Emotional Health & Well-Being
One in ten children and young people have a clinically diagnosed mental health disorder and / or emotional and behaviour problems. Around one in seven has less severe problems that interfere with their development and learning.
Anti-social behaviour and conduct disorder affect over five per cent of children, particularly boys, while anxiety and depression affect four per cent.
Suicide is one of the three most common causes of death in young people and men are more three times more likely to take their own lives as women.
Social media and cyberbullying are increasingly suggested as part of the cause for the rise in emotional disorders. Attachment disorder, which gives rise to problems with connection, trust and relationships, is on the rise as families increasingly fracture and fail and more children join the care system. Many problems are multiple and many remain undetected and untreated unless agencies, such as schools, take an active role.
‘Social and emotional well-being’ refers to a state of positive mental health and wellness. It involves a sense of optimism, confidence, happiness, clarity, vitality, self-worth, achievement, having a meaning and purpose, engagement, having supportive and satisfying relationships with others and understanding oneself and responding effectively to one’s own emotions.
‘Mental health problems’ is used to refer to the wide range of mental health, emotional and social challenges, difficulties, conditions and illnesses that can beset both pupils and staff, including stress and burnout, anxiety, depression, attachment difficulties and behavioural problems.
What works in promoting social and emotional well-being and responding to mental health problems in school? Advice for Schools & Framework Document (Professor Katherine Weare)
The emotional health and wellbeing of all members of Brompton Hall School (including staff, students, parents and carers) is fundamental to our philosophy and ethos ‘valuing everyone, caring for each other and achieving excellence’.
To ensure that through the promotion of positive emotional health and wellbeing, children and young people are helped to understand and express their feelings, build their confidence and emotional/academic resilience and therefore their capacity to learn;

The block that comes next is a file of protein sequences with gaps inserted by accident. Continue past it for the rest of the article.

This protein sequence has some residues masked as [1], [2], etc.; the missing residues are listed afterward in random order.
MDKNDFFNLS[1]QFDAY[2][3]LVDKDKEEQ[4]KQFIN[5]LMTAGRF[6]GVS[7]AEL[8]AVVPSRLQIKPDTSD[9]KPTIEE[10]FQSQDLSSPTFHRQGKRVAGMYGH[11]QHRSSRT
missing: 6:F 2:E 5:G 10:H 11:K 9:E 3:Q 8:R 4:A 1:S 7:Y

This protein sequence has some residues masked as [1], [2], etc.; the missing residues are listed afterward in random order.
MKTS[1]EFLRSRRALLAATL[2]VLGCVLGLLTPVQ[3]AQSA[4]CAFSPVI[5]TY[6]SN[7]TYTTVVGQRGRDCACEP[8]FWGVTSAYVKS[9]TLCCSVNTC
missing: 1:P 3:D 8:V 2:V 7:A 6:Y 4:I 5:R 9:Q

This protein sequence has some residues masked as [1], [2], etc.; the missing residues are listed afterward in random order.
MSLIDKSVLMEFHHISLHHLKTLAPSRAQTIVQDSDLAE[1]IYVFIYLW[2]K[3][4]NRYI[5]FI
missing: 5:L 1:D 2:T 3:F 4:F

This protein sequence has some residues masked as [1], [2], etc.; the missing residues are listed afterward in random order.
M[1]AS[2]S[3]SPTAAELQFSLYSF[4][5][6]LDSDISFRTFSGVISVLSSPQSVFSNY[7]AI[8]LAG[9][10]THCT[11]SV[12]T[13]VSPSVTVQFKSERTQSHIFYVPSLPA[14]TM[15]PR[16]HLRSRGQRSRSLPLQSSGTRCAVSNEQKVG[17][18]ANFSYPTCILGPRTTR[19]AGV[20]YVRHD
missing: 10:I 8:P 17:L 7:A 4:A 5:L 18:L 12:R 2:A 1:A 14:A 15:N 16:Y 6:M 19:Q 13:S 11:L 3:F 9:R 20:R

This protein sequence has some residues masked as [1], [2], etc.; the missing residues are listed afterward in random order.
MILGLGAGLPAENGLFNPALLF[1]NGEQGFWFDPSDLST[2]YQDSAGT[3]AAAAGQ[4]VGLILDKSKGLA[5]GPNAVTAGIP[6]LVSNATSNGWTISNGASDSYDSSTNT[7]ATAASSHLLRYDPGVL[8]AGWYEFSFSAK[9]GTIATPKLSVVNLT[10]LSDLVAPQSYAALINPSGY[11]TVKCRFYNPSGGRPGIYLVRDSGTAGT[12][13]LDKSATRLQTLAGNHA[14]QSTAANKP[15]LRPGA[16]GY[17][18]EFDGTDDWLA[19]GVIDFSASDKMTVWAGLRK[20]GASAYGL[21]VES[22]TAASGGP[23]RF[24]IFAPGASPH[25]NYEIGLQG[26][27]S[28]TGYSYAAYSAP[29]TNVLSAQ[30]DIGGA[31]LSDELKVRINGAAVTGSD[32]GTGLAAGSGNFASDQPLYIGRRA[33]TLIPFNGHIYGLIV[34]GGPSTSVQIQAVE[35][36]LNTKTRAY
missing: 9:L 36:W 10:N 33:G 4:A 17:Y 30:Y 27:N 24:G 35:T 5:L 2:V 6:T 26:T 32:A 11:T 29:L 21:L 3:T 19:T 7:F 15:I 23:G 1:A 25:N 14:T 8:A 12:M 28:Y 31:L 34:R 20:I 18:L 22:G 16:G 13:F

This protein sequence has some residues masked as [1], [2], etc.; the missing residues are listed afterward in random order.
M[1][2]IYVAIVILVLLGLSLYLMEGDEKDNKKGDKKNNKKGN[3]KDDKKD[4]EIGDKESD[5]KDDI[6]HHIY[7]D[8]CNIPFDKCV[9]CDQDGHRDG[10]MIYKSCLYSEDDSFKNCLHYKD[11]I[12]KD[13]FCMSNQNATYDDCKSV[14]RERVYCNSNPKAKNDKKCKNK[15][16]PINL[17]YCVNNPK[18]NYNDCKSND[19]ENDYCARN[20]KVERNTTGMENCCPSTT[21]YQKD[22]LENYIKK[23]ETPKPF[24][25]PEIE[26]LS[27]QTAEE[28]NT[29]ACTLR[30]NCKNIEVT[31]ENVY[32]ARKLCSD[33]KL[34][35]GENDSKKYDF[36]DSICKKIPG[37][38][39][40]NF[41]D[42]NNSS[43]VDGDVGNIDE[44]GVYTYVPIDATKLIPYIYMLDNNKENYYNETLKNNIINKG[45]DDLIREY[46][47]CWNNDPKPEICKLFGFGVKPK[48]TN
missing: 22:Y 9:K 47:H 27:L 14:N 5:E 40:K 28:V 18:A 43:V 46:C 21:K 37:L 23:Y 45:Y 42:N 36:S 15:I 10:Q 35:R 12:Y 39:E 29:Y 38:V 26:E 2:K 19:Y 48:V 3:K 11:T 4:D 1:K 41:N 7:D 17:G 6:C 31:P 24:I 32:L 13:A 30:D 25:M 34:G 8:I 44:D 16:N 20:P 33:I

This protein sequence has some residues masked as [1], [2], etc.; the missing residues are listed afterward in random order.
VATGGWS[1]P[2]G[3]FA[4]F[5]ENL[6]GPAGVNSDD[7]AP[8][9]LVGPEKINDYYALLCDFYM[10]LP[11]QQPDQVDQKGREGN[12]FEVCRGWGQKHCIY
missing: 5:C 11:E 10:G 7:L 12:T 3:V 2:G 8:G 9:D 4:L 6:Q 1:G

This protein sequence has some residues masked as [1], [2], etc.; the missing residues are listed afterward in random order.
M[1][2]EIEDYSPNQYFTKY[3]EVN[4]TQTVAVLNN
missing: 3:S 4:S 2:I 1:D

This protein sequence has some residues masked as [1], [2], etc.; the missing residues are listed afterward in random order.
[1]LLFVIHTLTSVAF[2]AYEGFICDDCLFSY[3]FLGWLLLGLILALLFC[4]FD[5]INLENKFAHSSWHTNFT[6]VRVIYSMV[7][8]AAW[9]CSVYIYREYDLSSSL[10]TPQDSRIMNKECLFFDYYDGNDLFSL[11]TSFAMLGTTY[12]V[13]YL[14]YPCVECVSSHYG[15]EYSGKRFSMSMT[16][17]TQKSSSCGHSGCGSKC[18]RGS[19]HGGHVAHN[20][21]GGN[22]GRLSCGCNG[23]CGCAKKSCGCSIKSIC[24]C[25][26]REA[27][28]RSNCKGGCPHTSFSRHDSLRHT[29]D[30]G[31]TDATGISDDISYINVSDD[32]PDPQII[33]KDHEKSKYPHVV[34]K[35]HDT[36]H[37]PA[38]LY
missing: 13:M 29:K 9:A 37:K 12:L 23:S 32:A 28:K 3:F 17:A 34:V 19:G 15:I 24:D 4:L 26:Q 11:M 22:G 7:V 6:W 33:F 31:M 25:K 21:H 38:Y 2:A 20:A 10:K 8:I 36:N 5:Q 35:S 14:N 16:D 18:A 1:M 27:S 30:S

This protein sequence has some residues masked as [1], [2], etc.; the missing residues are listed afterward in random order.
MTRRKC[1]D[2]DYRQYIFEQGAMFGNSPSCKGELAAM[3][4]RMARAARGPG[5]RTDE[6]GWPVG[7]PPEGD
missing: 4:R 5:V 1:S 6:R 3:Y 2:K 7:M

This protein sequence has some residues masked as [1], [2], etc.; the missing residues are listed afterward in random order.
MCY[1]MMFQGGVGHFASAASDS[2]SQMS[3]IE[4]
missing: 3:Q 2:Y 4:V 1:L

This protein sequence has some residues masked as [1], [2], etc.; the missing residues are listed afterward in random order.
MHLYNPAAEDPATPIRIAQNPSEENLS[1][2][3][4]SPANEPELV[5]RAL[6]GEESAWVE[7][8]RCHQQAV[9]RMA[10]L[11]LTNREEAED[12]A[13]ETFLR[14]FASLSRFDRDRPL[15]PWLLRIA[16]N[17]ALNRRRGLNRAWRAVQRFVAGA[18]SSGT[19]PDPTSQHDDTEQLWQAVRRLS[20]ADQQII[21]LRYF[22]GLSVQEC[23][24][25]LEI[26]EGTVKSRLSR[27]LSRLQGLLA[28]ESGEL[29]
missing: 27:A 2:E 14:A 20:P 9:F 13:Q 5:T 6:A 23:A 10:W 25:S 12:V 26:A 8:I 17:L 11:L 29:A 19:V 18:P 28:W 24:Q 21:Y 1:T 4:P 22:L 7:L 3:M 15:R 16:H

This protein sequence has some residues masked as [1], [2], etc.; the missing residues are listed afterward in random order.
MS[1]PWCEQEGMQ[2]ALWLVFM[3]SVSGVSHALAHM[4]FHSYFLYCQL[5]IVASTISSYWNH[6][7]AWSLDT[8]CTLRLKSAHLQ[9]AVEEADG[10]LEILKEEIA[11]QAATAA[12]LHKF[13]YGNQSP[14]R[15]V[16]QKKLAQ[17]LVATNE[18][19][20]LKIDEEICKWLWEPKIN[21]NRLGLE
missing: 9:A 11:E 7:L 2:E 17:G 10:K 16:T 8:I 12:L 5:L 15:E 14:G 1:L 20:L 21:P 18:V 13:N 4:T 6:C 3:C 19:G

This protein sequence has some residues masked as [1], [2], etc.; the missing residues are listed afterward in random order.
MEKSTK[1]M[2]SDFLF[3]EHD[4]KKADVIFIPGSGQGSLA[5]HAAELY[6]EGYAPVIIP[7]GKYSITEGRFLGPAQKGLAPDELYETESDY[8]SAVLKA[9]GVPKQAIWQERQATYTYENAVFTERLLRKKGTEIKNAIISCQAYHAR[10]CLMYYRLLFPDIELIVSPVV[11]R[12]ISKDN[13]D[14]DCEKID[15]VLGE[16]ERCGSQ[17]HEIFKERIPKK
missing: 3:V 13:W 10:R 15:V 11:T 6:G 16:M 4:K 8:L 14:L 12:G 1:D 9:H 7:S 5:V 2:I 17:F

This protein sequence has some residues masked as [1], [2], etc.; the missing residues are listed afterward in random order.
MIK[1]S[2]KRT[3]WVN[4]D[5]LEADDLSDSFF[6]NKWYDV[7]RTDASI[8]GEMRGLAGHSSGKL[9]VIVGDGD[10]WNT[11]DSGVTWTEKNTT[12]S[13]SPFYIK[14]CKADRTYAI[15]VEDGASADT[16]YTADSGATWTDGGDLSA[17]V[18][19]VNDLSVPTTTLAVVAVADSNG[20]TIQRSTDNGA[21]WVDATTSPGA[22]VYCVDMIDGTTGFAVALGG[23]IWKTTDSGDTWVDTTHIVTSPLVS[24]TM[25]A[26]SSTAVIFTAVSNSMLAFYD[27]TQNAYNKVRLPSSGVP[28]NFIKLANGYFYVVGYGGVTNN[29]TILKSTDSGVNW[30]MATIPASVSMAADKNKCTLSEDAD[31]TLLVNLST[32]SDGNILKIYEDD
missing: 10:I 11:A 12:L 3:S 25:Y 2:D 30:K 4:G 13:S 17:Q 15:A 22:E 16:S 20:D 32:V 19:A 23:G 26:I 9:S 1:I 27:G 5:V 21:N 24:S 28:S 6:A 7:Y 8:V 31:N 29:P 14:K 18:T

To increase the awareness and understanding and reduce stigma amongst students, staff and parents/carers of issues involving the emotional health and wellbeing of young people and to provide support at an early stage to any student who is or appears to be suffering from mental health issues;
Promoting Positive Emotional Health and Well-Being
The culture at Brompton Hall School promotes students’ positive emotional health and wellbeing and avoids stigma by:
- Having a whole-school approach to promoting positive emotional health and wellbeing within an ethos of high expectations and constant support.
- Having a committed staff community that sets a whole school culture of positive emotional health and wellbeing, support and value.
- Having a robust regime of continuing professional development (CPD) for staff.
- Having a student council that considers emotional well- being and mental health
- Working closely with pupils, parents, carers and multi-agencies.
- Whole school promotion of building individual resilience and tenacity through the use of learner levels in all areas of the curriculum
Emotional health and wellbeing is a very varied and complex area and there are no quick fix solutions. Maintaining every day, regular routines wherever possible, such as, attending school and lessons whilst working towards managing mental health is key. School offers a range of services to help students develop positive mental health and wellbeing and support those experiencing mental health issues.
- The staff team lead and support positive emotional health and wellbeing across school. Each student has a key worker and tutor they can go to for support, in additional some students also have an ‘informal mentor’. The school also has a Placement support officer is available for students and parents/carers, to signpost further support external to the school (e.g. prevention service, CAMHS, IDAS, etc.)
- Staff are well placed to spot changes in behaviour that might indicate a problem and offer support and guidance. Many things can cause a change in mental health including traumatic events (e.g. loss or separation, life changes, abuse, domestic violence or bullying).
- PSHE curriculum includes mental health topics in order to raise awareness and understanding and provide strategies for developing positive emotional health and wellbeing and managing mental health.
- PSHE has the flexibility to focus on developing children’s resilience, confidence and ability to learn.
- Constructive links with outside support and specialist agencies (e.g. NYAS school nurse, MAST, CAMHS) to provide interventions for those with mental health problems.
Any member of staff, student, parents / carers concerned about the mental health and wellbeing of a student should speak to the student’s key worker, class tutor or Placement Support officer about their concerns. All concerns are closely monitored and additional support provided where appropriate.
The Designated Safeguarding Lead (DSL) should also be informed of concerns and where necessary the DSL will make referrals to obtain support.